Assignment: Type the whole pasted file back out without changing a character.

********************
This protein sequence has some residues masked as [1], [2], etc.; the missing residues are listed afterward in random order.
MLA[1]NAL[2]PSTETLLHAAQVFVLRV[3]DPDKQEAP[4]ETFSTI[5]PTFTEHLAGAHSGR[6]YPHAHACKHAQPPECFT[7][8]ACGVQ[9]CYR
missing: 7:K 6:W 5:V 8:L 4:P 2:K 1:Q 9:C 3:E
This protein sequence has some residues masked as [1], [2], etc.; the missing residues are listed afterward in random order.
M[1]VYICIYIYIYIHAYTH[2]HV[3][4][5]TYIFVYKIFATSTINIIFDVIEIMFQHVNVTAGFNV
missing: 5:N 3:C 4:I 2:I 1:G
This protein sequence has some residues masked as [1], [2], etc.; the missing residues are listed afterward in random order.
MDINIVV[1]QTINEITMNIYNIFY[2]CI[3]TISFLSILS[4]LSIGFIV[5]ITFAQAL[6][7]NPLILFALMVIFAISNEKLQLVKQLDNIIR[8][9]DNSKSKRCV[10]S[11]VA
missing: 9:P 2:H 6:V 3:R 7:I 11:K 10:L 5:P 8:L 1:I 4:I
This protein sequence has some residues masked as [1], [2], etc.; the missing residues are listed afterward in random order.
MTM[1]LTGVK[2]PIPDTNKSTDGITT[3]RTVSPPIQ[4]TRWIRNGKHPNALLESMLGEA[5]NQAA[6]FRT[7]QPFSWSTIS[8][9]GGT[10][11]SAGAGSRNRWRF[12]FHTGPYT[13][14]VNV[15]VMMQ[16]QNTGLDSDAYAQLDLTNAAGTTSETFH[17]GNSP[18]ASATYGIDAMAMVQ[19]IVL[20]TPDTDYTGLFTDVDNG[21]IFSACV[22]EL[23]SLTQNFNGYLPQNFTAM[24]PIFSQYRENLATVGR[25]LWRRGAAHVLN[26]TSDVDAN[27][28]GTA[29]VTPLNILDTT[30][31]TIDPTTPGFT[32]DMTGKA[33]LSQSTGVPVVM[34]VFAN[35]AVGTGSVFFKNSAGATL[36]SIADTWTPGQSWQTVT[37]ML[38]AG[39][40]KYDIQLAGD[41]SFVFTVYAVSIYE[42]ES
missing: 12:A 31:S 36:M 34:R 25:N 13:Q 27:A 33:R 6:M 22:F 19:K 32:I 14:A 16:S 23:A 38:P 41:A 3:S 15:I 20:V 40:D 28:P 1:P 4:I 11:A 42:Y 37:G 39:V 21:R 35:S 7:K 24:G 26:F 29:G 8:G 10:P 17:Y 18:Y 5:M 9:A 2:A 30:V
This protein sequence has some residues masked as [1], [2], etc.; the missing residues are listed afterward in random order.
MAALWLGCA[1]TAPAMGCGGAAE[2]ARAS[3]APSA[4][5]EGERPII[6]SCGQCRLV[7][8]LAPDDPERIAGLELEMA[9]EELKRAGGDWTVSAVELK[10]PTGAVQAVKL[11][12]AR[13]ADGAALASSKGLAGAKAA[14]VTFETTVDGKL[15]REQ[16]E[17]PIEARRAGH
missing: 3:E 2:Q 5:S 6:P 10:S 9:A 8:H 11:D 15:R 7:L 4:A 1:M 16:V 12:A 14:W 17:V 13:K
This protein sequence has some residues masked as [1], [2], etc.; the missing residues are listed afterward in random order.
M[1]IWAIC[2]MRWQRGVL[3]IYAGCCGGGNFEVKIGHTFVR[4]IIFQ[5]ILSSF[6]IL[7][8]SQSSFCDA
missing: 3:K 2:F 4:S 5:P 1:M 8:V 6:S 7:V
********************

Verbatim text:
This protein sequence has some residues masked as [1], [2], etc.; the missing residues are listed afterward in random order.
MLA[1]NAL[2]PSTETLLHAAQVFVLRV[3]DPDKQEAP[4]ETFSTI[5]PTFTEHLAGAHSGR[6]YPHAHACKHAQPPECFT[7][8]ACGVQ[9]CYR
missing: 7:K 6:W 5:V 8:L 4:P 2:K 1:Q 9:C 3:E
This protein sequence has some residues masked as [1], [2], etc.; the missing residues are listed afterward in random order.
M[1]VYICIYIYIYIHAYTH[2]HV[3][4][5]TYIFVYKIFATSTINIIFDVIEIMFQHVNVTAGFNV
missing: 5:N 3:C 4:I 2:I 1:G
This protein sequence has some residues masked as [1], [2], etc.; the missing residues are listed afterward in random order.
MDINIVV[1]QTINEITMNIYNIFY[2]CI[3]TISFLSILS[4]LSIGFIV[5]ITFAQAL[6][7]NPLILFALMVIFAISNEKLQLVKQLDNIIR[8][9]DNSKSKRCV[10]S[11]VA
missing: 9:P 2:H 6:V 3:R 7:I 11:K 10:L 5:P 8:L 1:I 4:I
This protein sequence has some residues masked as [1], [2], etc.; the missing residues are listed afterward in random order.
MTM[1]LTGVK[2]PIPDTNKSTDGITT[3]RTVSPPIQ[4]TRWIRNGKHPNALLESMLGEA[5]NQAA[6]FRT[7]QPFSWSTIS[8][9]GGT[10][11]SAGAGSRNRWRF[12]FHTGPYT[13][14]VNV[15]VMMQ[16]QNTGLDSDAYAQLDLTNAAGTTSETFH[17]GNSP[18]ASATYGIDAMAMVQ[19]IVL[20]TPDTDYTGLFTDVDNG[21]IFSACV[22]EL[23]SLTQNFNGYLPQNFTAM[24]PIFSQYRENLATVGR[25]LWRRGAAHVLN[26]TSDVDAN[27][28]GTA[29]VTPLNILDTT[30][31]TIDPTTPGFT[32]DMTGKA[33]LSQSTGVPVVM[34]VFAN[35]AVGTGSVFFKNSAGATL[36]SIADTWTPGQSWQTVT[37]ML[38]AG[39][40]KYDIQLAGD[41]SFVFTVYAVSIYE[42]ES
missing: 12:A 31:S 36:M 34:R 25:N 13:Q 27:A 33:R 6:M 22:F 19:K 32:I 14:A 16:S 23:A 38:P 41:A 3:S 15:I 20:V 40:D 28:P 1:P 4:I 11:A 42:Y 37:G 39:V 21:R 35:S 7:K 24:G 26:F 29:G 8:G 10:P 17:Y 18:Y 5:M 9:A 2:A 30:V
This protein sequence has some residues masked as [1], [2], etc.; the missing residues are listed afterward in random order.
MAALWLGCA[1]TAPAMGCGGAAE[2]ARAS[3]APSA[4][5]EGERPII[6]SCGQCRLV[7][8]LAPDDPERIAGLELEMA[9]EELKRAGGDWTVSAVELK[10]PTGAVQAVKL[11][12]AR[13]ADGAALASSKGLAGAKAA[14]VTFETTVDGKL[15]REQ[16]E[17]PIEARRAGH
missing: 3:E 2:Q 5:S 6:P 10:S 9:A 8:H 11:D 15:R 7:L 4:A 1:M 16:V 12:A 14:W 17:V 13:K
This protein sequence has some residues masked as [1], [2], etc.; the missing residues are listed afterward in random order.
M[1]IWAIC[2]MRWQRGVL[3]IYAGCCGGGNFEVKIGHTFVR[4]IIFQ[5]ILSSF[6]IL[7][8]SQSSFCDA
missing: 3:K 2:F 4:S 5:P 1:M 8:V 6:S 7:V